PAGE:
# These candid photographs capture the daily life of Albert Einstein, 1930s-1950s

Albert Einstein is widely regarded as one of the greatest and most influential physicists of all time. Einstein is best known for developing the theory of relativity, but he also contributed significantly to the development of the theory of quantum mechanics. Relativity and quantum mechanics together are two pillars of modern physics.

His mass-energy equivalence formula E = mc2, which stems from the theory of relativity, has been dubbed "the world's most famous equation". His work is also known for its influence on the philosophy of science.

He received the 1921 Nobel Prize in Physics "for his services to theoretical physics, and in particular for the discovery of the law of the photoelectric effect", an important step in the development of quantum theory.

As a result of his intellectual achievements and originality, "Einstein" became synonymous with "genius".

In 1905, a year sometimes described as his anus mirabilis ('miracle year'), Einstein published four important papers.

These outline the theory of the photoelectric effect, explain Brownian motion, introduce special relativity, and demonstrate mass-energy equivalence.

Einstein thought that the laws of classical mechanics could no longer be reconciled with those of the electromagnetic field, which led him to develop his own special theory of relativity.

He then extended the theory to gravitational fields; He published a paper on general relativity in 1916, introducing his theory of gravity. In 1917, he applied the general theory of relativity to model the structure of the universe.

He continued to deal with the problems of statistical mechanics and quantum theory, which led him to explain particle theory and the motion of molecules. He also investigated the thermal properties of light and the quantum theory of radiation, which laid the foundation for the photon theory of light.

However, for the most part of his later career, he eventually worked on two unsuccessful attempts. At first, despite his great contributions to quantum mechanics, he developed it, objecting that nature "doesn't play the dice".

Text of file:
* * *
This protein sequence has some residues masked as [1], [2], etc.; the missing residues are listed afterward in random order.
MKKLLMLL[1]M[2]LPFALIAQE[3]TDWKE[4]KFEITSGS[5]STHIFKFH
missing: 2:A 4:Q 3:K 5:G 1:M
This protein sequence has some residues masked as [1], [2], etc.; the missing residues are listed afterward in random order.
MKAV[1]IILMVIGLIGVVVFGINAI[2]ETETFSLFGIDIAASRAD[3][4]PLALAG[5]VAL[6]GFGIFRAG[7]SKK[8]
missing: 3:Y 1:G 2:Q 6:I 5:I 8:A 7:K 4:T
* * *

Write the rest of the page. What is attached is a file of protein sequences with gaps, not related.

Second, he attempted to formulate a unified field theory by generalizing his geometric theory of gravity to include electromagnetism. As a result, he became increasingly isolated from the mainstream of modern physics.

Einstein was born in the German Empire, but moved to Switzerland in 1895, renouncing his German citizenship (as a subject of the Kingdom of WÃ¼rttemberg) the following year.

In 1897, at the age of 17, he enrolled in the diploma program teaching mathematics and physics at the Swiss Federal Polytechnic School in Zurich, graduating in 1900.

In 1901, he acquired Swiss citizenship, which he held for the rest of his life, and in 1903 he secured a permanent position at the Swiss Patent Office in Bern.

In 1905, he was awarded a PhD by the University of Zurich. In 1914, Einstein moved to Berlin to join the Prussian Academy of Sciences and the Humboldt University of Berlin.

In 1917, Einstein became director of the Kaiser Wilhelm Institute for Physics; He also became a German citizen again, this time from Prussia.

In 1933, when Einstein was visiting the United States, Adolf Hitler came to power in Germany. Einstein of Jewish descent objected to the policies of the newly elected Nazi government; He settled in the United States and became an American citizen in 1940.

On the eve of World War II, he endorsed a letter alerting President Franklin D. Roosevelt to a possible German nuclear weapons program and recommended that the US begin similar research. Einstein supported the Allies but generally denounced the idea of nuclear weapons.

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